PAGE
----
When most Americans think of carbon-rich forests and climate change, their minds go to tropical rainforests in the Amazon. But closer to home, the lush temperate forests of the Pacific Northwest and Alaska store even more carbon per acre than their tropical counterparts.
Establishing permanent protections for all mature and old-growth forests in the carbon-rich temperate forests of the Pacific Northwest and the Tongass National Forest is one of the single biggest steps the incoming Biden administration could take to quickly address climate change. We need to pull carbon from the atmosphere, simply reducing emissions is no longer enough. Trees are the best opportunity to do this at scale over the next decade. Protecting and expanding upon these valuable resources would represent globally significant climate action, and position the United States as a world leader in progressive natural climate solutions.
Our oldest climate solution is still one of our best.
Here is how we get it done —
We are calling on the Biden administration to take immediate executive action to establish permanent protections for mature and old-growth forests (with trees over 80 years old) in the Pacific Northwest and in the Tongass National Forest in Alaska. Why 80 years? Research has shown that the rate that trees take up carbon from the atmosphere is most powerful when trees pass 80 years of age. This common-sense step would not only capture and store vast amounts of carbon, but also better protect our nation’s drinking water sources, valuable salmon runs, sacred indigenous areas, iconic wildlife species, and beloved outdoor recreation spaces. Could public land managers evolve into carbon reserve managers? Natural climate solutions, like forest protection, are some of our best near-term options for mitigating and adapting to the impacts of climate change. Federal land management agencies urgently need to lead our nation in a direction to take climate science seriously, and immediately begin work on policies that increase natural carbon sequestration and reduce emissions from logging.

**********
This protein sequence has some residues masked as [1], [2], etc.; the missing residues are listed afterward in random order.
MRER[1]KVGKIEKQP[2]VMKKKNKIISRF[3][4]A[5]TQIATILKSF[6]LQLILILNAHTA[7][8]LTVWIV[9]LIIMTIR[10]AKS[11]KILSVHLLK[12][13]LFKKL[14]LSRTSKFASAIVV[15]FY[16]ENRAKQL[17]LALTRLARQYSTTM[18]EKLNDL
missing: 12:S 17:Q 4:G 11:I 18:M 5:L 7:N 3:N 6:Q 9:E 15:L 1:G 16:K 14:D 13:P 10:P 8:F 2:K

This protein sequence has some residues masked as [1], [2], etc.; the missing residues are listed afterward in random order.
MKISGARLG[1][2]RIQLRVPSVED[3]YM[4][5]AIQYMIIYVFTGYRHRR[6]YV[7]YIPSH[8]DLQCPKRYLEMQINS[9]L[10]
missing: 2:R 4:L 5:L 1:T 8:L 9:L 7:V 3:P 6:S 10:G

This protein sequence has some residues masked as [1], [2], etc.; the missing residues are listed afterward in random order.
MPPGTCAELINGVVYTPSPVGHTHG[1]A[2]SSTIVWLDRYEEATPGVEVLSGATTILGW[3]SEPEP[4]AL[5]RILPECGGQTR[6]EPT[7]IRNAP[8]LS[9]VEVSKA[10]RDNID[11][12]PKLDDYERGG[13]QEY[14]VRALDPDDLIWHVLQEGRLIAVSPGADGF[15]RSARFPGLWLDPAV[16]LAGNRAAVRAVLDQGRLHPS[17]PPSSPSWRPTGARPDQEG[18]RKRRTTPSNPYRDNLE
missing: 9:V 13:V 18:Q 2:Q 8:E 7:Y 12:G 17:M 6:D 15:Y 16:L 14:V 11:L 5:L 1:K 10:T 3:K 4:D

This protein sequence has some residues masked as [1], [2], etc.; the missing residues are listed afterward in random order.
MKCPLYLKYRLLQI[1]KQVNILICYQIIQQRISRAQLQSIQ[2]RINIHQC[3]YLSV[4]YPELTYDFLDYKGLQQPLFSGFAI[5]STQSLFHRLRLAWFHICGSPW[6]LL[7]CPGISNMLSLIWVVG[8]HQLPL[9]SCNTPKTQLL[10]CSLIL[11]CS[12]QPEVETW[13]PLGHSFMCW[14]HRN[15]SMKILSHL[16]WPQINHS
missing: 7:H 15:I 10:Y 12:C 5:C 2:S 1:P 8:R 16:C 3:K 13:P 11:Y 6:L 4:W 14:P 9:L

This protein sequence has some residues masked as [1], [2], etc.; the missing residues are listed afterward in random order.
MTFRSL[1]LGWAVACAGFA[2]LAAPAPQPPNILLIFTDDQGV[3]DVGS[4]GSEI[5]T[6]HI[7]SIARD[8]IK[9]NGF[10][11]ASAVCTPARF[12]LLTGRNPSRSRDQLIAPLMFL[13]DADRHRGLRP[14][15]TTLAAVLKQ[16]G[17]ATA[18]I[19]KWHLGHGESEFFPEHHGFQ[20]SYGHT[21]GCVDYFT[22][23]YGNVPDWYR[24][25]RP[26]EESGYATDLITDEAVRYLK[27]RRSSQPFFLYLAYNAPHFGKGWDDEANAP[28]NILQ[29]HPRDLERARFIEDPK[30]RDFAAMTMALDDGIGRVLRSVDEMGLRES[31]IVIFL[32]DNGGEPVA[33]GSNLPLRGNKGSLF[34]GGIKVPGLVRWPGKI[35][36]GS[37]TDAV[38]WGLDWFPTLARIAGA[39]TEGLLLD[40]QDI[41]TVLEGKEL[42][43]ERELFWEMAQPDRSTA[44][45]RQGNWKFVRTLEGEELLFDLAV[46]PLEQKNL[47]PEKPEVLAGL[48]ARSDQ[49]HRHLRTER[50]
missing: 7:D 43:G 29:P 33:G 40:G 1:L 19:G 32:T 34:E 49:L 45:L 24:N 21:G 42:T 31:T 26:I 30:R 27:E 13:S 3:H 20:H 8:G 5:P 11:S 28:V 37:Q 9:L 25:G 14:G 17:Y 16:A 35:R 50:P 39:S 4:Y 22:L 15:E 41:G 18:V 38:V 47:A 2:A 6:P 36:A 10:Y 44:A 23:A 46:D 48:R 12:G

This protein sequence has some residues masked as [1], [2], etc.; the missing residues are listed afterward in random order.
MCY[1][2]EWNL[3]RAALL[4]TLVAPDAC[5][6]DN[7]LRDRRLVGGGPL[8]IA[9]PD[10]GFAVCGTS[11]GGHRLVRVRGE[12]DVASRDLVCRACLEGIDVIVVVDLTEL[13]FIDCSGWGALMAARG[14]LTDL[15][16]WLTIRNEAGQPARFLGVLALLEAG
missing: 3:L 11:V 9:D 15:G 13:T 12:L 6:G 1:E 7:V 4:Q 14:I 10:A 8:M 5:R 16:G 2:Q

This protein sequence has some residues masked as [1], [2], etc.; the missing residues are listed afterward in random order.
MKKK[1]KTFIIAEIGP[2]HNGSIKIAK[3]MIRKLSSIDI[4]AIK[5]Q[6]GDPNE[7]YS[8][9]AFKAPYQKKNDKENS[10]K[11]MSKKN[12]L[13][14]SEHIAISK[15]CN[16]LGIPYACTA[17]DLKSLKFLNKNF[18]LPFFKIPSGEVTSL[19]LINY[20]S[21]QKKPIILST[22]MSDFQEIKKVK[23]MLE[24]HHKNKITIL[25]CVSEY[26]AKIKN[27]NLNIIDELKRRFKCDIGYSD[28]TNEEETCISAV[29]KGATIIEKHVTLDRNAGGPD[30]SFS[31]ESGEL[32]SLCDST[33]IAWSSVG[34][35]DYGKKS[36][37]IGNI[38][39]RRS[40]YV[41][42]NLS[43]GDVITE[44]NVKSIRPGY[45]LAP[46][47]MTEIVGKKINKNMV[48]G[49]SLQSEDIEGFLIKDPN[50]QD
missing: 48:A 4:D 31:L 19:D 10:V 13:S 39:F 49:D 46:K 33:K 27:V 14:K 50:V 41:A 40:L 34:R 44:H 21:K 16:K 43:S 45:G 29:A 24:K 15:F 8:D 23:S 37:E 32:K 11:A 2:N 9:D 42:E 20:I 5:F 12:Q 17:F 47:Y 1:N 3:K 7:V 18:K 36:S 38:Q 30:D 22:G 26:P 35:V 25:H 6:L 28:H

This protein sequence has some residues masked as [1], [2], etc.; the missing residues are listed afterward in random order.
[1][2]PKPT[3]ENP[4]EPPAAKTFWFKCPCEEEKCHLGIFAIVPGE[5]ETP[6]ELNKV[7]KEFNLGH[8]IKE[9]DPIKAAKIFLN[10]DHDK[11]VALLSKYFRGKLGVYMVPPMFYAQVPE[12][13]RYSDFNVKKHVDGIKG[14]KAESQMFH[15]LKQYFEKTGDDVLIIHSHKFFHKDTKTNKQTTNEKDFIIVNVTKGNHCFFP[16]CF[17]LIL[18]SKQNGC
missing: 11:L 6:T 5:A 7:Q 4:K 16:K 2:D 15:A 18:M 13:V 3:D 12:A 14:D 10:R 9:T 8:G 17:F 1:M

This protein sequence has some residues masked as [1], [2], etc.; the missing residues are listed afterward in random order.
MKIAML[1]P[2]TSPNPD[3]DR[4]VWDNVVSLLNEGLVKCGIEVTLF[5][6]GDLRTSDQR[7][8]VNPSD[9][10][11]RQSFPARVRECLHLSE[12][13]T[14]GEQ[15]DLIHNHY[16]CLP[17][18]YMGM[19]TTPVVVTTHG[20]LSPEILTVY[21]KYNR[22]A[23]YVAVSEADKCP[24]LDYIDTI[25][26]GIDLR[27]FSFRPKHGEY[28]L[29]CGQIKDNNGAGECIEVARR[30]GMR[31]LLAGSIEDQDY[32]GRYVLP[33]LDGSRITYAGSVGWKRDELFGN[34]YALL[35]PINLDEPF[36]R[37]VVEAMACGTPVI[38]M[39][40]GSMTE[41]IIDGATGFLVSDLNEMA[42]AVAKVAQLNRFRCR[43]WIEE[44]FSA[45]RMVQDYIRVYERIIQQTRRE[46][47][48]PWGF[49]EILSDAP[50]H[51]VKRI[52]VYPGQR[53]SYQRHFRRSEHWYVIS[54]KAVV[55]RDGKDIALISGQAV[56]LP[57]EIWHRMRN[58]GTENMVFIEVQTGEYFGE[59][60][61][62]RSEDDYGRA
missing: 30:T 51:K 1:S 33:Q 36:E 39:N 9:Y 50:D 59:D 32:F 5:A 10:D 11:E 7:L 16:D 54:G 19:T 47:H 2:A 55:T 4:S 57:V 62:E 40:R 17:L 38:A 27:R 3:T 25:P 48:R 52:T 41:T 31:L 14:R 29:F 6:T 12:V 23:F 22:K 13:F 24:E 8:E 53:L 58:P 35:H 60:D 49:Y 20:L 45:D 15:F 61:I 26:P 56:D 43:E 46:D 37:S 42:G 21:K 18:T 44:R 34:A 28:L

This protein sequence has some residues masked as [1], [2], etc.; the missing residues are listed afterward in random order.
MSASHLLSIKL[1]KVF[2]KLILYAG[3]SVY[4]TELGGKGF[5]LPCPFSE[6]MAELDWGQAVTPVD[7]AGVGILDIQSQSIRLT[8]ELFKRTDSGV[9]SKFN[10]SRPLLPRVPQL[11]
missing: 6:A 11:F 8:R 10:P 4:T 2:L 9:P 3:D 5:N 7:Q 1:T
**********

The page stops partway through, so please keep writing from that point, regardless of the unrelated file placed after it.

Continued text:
Ancient forests in Alaska and the Pacific Northwest also represent culturally significant areas to indigenous communities and offer incredible outdoor recreation opportunities, a critical component of the economy in western states. Protecting mature and old-growth forests for their carbon reserves will represent a triple win: Preventing near-term emissions from logging, mitigating the future impacts of climate change on communities, and protecting these forests indefinitely for future generations.
In addition to the important climate implications, this strategy to protect remaining mature and old-growth forests is aligned with the incoming Biden administration’s 30 by 30 goal to protect 30 percent of U.S. lands and waters from development by 2030. The forests of Alaska and the Pacific Northwest are home to many of America’s most iconic species, including valuable salmon and steelhead runs, as well as countless other native wildlife. These species and many other at-risk wildlife depend on mature and old-growth forests, and establishing permanent protections will ensure biodiversity protection in addition to storing and sequestering more carbon.
Learn more about harmful old-growth logging projects in Oregon, Washington, California, and Alaska.